A new school specifically for the training of cyber security professionals will be opening in the next academic year in Wales.
The National Cyber Security Academy (NCSA) is opening in Newport in October at the University of South Wales Newport City Campus. The USW and the Welsh Government have joined together on this project to address the shortage of cyber security specialists.
Professor Julie Lydon, vice-chancellor of the University of South Wales, said that cyber security is a priority to the Wales government. She stated:
Cyber security – along with terrorism, international military crises, and major accidents and natural disasters – is seen by the UK Government as one of the four major national security threats facing the country.
â¦ That's the demand that the NCSA will address. Putting students and industry together to come up with solutions to online problems.
The NCSA will be working together with other industry players like Innovation Point, Airbus, General Dynamics UK, Alert Logic, Information Assurance, QinetiQ, Silcox Information Security, Westgate Cyber, Wolfberry, and South Wales Cyber Security Cluster to train students and create curricula with current information. The £500,000 pilot initiative will have USW undergraduates majoring in Computer Forensics and Computer Security as they work on real-world projects from NCSA partners in addition to testing the courses, reports Alexander Sword of Computer Business Review Online. If it's successful, the University will create a full-time degree program in Applied Cyber Security and take on new students.
The NCSA is part of the plans for the development of the Newport Knowledge Quarter, which would be a collaboration with Coleg Gwent to expand the campus further into the riverbank area. The project has a total budget of £60 million. The Office for National Statistics will also be opening a new data hub nearby, possibly creating more local opportunities.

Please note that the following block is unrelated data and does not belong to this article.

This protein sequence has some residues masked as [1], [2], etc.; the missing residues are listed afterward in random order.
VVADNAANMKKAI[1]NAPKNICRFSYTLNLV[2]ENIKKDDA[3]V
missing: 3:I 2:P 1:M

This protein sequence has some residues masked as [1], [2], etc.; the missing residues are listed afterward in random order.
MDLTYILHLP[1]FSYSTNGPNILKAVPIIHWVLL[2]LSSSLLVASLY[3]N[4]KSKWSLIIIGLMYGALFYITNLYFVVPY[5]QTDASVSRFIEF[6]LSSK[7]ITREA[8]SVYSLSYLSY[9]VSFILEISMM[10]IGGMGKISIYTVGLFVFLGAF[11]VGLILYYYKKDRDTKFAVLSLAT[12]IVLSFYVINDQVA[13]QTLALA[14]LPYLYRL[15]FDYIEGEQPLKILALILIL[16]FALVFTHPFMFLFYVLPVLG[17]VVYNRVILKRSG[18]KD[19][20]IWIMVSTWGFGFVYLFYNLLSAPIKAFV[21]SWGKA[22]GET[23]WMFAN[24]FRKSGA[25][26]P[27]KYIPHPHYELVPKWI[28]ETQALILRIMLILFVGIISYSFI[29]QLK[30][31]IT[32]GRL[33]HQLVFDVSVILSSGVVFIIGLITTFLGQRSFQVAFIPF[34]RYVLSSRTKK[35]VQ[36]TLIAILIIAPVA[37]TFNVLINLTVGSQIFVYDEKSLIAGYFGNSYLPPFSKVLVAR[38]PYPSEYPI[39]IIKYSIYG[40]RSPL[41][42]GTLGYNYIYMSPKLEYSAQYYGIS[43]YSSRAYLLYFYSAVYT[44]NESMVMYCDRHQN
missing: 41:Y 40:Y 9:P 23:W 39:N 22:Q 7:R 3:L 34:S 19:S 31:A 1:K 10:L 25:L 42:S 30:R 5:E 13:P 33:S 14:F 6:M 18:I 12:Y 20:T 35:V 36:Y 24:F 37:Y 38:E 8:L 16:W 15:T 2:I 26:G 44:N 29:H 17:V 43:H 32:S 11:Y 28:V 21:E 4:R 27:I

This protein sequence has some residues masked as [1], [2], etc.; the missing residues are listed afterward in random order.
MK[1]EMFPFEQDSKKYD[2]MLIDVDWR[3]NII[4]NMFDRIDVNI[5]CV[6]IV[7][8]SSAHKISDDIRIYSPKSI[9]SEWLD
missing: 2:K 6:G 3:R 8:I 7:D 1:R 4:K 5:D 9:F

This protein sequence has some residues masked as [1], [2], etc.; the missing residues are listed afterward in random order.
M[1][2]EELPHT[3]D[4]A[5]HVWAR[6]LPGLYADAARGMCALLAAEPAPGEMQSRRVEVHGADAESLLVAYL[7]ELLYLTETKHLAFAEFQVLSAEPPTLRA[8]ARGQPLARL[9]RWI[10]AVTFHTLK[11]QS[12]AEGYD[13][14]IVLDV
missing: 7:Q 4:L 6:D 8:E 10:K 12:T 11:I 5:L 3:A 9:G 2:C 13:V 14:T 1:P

The NCSA is the first school of its kind in Wales, and those involved hope to build on the existing cyber security expertise in the city and turn the area into a capital of quality cyber security training.
Chris Kelsey of Wales Online quoted Economy Minister Edwina Hart, who said:
Cyber crime continues to pose a growing global security threat and there is a real demand for highly skilled cyber security experts to tackle this issue. South Wales is already a renowned center for cyber security expertise and this initiative is designed to deliver the highly specialist skills required by businesses working in the sector.
Cyber security is critical to any business with an online presence, and therefore the field is quickly expanding. By nature, the field must also constantly change to deal with new technology and new threats. However, there's also a huge skills gap to deal with: it's estimated that by 2019, the world will need 6 million cyber security experts but only have 4.5 million qualified professionals.
A survey by the HR firm Harvey Nash revealed that 50% of hiring managers are looking for security architects, 42% are looking for security training and awareness professionals, 39% need information security leaders, 34% need SCO analysts, and 33% need security engineering professionals. Some companies spend £16 million a year to keep themselves safe, reports BBC News, suggesting that it's a lucrative field for students to enter.